createMySQLTable_PDO.php create a connection with the MySQL database using the PDO constructor and
mysql PDO driver. Specify the connection parameters for the MySQL database;
port as 3306 and
test. The connection may be set to be a persistent connection using the
$connection = new PDO('mysql:host=localhost;port=3306;dbname=test', $user, $password, array(PDO::ATTR_PERSISTENT => true));
Next, run SQL statements to create a MySQL database table using the
To create a MySQL table run the PHP script with the URL: http://localhost/createMySQLTable_PDO.php.
PDO is a very good thing
Not only does it help you with standard DB functions (connecting, queries, inserts, updates, etc.), it helps you develop quickly for multiple database systems.
I agree, the test case given in the article about using one DB in a test environment and another in production could have been stated another way. However, there are many companies the develop web applications for many clients, all of which use different DB systems. In order to get a good time-to-market implementation, you'll need a good DB abstraction layer. I've used Zend_Db in Zend's framework quite a bit. It's very efficient and easy to implement. http://framework.zend.com/manual/en/zend.db.html.
Need an ORM? Doctrine is a very good choice. http://www.phpdoctrine.org/
Not only that, IBM and Oracle have PDO built into their DB systems. IBM has built in connection pooling in their DB2v9 system that has been optimized for PHP. Oracle has done the same with their 11g DB.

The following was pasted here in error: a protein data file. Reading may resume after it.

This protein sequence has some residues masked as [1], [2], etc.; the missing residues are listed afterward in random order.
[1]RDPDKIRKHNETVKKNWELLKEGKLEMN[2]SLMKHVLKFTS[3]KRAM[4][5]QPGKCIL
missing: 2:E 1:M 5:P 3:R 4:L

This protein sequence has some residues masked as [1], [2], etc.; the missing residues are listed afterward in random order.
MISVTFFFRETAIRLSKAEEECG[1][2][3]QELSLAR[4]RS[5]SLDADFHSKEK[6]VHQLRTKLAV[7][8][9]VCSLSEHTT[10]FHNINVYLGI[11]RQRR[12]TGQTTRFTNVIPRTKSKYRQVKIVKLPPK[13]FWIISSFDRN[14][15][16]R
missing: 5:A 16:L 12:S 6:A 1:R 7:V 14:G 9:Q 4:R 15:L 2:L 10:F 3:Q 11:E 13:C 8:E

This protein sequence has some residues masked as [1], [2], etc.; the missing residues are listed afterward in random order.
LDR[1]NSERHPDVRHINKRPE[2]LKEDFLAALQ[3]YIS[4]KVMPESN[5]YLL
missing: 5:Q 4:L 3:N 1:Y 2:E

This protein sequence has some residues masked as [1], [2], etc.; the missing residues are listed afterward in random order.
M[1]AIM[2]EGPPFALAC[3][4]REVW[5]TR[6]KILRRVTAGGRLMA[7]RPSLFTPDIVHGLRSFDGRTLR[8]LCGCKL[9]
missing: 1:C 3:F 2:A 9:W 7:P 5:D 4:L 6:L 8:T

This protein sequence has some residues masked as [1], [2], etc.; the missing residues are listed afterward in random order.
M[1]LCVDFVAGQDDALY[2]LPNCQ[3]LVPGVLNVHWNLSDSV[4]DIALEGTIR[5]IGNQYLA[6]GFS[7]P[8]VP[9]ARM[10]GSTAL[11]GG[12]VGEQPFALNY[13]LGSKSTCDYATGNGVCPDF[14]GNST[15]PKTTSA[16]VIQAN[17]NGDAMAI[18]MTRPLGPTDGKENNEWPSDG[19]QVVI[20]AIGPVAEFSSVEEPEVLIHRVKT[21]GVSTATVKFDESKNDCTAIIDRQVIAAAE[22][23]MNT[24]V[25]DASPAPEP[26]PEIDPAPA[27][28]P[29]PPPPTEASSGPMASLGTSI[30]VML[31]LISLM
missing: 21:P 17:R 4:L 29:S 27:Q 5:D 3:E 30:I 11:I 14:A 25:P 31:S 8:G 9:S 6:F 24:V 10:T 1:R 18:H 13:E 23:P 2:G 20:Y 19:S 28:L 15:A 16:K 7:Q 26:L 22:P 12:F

Needless to say, PDO is a VERY good thing.
>> I find the suggestion that you would develop against one db and
>> deploy to another to be bizarre at the best. You'd have to be
>> insane to do it deliberately.
>> It might be less stupid if all you're doing is CRUD operations,
>> but if that's all you're doing, then why are you spending money >> on a high-end database product like Oracle?
Nicely put. I can see why sometimes it is necessary to make your application support multiple platforms, even if that limits you to the lowest common denominator. However portability requires that you develop (to a greater or less degree) for all the platforms you support. I don't see how you can just develop for one and expect the others to just work; no matter how good your abstraction layer is.
Even if you stick with one database...
The database isn't going to stick with you.
Yes, most SQL queries written for previous versions of MySQL will run on version 5, but the changes in the API ensure that your performance is going to really suck unless you rewrite the queries to the latest version.
And when you do rewrite the queries you will find that more or less of the "data rolling" needs to be done in the application level so it isn't just a matter of cutting and pasting SQL query text.
Ever do data replication between different versions of the same database server brand running on the same machine?
This is the kind of pain that is driving the stampede towards virtual servers.